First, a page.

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Irish General Election 2011: Dublin Chamber calls for “root & branch” public sector reform; Silent on reform of protected private sector
By Michael Hennigan, Founder and Editor of Finfacts
Feb 3, 2011 - 5:17 AM
Irish General Election 2011: The Dublin Chamber
of Commerce today calls for “root & branch” public sector reform but has
nothing to say on the protected private sector, where professions are
significantly supported by public funds.
All political parties contesting the election
have been asked today to respond to a select number of pro-business measures
proposed by the Dublin Chamber of Commerce to help existing enterprise survive
and grow, to promote entrepreneurship and to create jobs.
The chamber says the abolition of upward only rent reviews, modernisation of
bankruptcy laws, and “root & branch” public sector reform must be part of
the next Programme for Government, according to Dublin Chamber.
The reason why there is little momentum for reform in Ireland despite
national bankruptcy, is because the dominant vested interest groups from the
Left to the Right of the spectrum, have an interest in maintaining the status
quo and protecting existing privileges.
Adam Smith, the author of the 1776 book, The Wealth of Nations, would
have termed it a 'tacit agreement.'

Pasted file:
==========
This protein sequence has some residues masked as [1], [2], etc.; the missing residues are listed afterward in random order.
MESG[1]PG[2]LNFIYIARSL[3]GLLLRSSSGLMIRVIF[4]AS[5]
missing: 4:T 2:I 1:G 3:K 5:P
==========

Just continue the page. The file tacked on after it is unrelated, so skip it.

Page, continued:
Of course, public sector reform is long overdue
and is proceeding at the speed of a glacier.
However, it's also relevant to repeat the point
out that multimillionaire tribunal lawyers are continuing to make hay as public
contractors; medical consultants can charge over €200 for a 15-20 minute
consultation; an insolvency firm quoted NAMA €800 per hour for an assignment and
was allowed hide behind a Victorian veil of secrecy; GPs in Ireland get paid
€38.95 to administer the seasonal flu vaccine to patients. In the UK GPs get
paid £7.51 (€8.30) for doing the same job and the State health insurer VHI has
to hike premiums by as much as 45% to pay for featherbedding.
The National Competitiveness Council says that Irish medical consultants are the
highest paid in the OECD area (comprising all the world's developed countries),
earning almost double the salaries in countries such as Finland and Norway.
This week, the Oireachtas Public Accounts
Committee published a report which shows that public bodies are the largest
procurers of legal services in the State with an estimated spend of anything up
The Committee said it heard evidence to suggest
that the cost of legal services in Ireland is amongst
the highest in the developed world and it has been suggested that the State
itself is one of the primary drivers of high legal costs.
Overall, the report stated that the likely cost
to the State of three public tribunals based on the pattern of costs experienced
to date is estimated to be in the range of €336m to €366m.
The Committee also reported that five of the
barristers working for the Mahon (Planning) and Moriarty tribunals earned in
excess of €5m, with two of them earning almost €10m.
The Committee referred to "three senior counsel at the Moriarty Tribunal being paid €2,500
a day for an extraordinary 304 days in 2008. The Moriarty Tribunal sat in public
session for an average of 20 days in each of the past three years. The report